Hence, he pointed out, there was a need for creative ways for developing countries to access debt relief and concessional financing.

“We need to be honest about the brutal injustice suffered by developing countries due to climate change. If there is any doubt about loss and damage, go to Pakistan. The devastation of climate change is real.”

Towards the end of his address, Guterres said that today’s conference was the first step on a long journey to the recovery and reconstruction of Pakistan.

He promised that the UN would be there with the country and that every step will be inspired by the endurance and generosity of the people of Pakistan in this critical and colossal mission.

Foreign Minister of Pakistan “Bilawal Bhutto Zardari”

In his address at the climate conference, Foreign Minister Bilawal Bhutto Zardari stressed that Pakistan would need considerable support over the next several years to implement a comprehensive plan for flood recovery.

“At least half of the framework plan will be implemented from our own resources,” he told the moot.

He underlined that the government of Pakistan had worked with world institutions including the UN, the World Bank, the Asian Development Bank, and the European Union to prepare a comprehensive framework document on resilience, rehabilitation, and reconstruction.

“At the level of our local communities, we are already engaged in rebuilding in the restoration of homes, villages, roads, and communication networks. “

Bilawal vowed that the government will transform the challenge of recovery and reconstruction into an opportunity to build a more resilient Pakistan and economy which is dynamic and sustainable.

“We are determined to do it in an open, transparent, and collaborative way. The rationale for this conference is to express international solidarity with Pakistan as it begins its journey towards building back better.”

He expressed gratitude to the UN for convening the conference. “We remain steadfast in responding to the emergency needs of the affected population and the reconstruction of affected infrastructure.”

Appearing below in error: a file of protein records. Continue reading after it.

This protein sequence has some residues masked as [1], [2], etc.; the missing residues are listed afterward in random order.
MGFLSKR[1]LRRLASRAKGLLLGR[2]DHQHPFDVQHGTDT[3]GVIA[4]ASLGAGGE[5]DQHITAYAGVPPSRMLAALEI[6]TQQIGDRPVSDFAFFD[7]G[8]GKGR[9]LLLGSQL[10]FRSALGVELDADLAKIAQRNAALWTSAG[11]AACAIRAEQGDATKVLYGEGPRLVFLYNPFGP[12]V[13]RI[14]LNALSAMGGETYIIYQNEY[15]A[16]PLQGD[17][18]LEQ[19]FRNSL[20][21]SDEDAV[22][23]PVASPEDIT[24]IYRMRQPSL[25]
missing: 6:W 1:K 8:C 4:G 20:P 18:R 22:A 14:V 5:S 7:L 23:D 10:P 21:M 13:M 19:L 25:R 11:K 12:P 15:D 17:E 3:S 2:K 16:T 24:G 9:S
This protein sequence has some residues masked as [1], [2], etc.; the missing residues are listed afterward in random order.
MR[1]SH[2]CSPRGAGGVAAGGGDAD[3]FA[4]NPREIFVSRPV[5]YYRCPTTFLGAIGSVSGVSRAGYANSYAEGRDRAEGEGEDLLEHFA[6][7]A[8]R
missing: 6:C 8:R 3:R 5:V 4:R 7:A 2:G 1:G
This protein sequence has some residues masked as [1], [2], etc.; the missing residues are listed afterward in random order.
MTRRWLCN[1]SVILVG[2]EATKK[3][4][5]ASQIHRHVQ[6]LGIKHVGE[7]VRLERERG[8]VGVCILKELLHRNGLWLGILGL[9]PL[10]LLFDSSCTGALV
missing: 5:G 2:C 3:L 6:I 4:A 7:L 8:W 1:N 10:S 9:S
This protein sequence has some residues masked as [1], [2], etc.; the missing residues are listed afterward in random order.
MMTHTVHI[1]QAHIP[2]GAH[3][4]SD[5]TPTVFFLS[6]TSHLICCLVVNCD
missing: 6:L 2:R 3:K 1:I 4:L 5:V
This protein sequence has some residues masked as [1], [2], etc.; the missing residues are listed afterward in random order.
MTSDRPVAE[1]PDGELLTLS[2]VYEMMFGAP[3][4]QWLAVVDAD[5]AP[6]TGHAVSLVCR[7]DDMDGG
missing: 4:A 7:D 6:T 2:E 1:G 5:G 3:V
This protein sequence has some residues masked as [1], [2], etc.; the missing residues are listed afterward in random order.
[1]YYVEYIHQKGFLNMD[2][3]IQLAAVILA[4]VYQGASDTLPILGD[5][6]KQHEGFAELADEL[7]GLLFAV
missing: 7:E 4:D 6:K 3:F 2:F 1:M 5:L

Finance Minister of Pakistan “Ishaq Dar”
Finance Minister Ishaq Dar said Pakistan is committed to its international obligations.

He asserted that the country was on track of its macroeconomic fiscal agenda which he said focused on increasing revenues, spending on social sector programmers, decreasing expenditure and creating more fiscal space for reconstruction and rehabilitation.

“Right now, Pakistan is facing challenges on account of additional outlays, incurred and projected for the flood-related rescue and rehabilitation needs.

“Pakistan is carrying out the necessary fiscal reforms but we believe we urgently need short term assistance as we navigate a number of challenges,” Dar highlighted

“Our urgent expectation is not merely a commitment for resources but we are also looking at our own budget inflows and assistance during the remainder of the current fiscal year in order for government to continue to provide relief.”

Turkish President “Recep Tayyip Erdogan”

Turkish President Recep Tayyip Erdogan, meanwhile, said that Turkiye was ready to contribute to meeting the immediate needs of disaster victims in Pakistan, as well as supporting the reconstruction process.

In a video statement at the conference, he recalled how Turkish people stood by the Pakistani people through their difficult days and would continue to do so in the future.

President Erdogan highlighted that the country sent “more than 7500 tons of humanitarian aid” on 15 planes and 13 trains when the disaster hit Pakistan.

He added that the country had “shared the products we obtained locally, with the victims [of the floods” along with sending two ships containing more than 1,630 tons of humanitarian aid.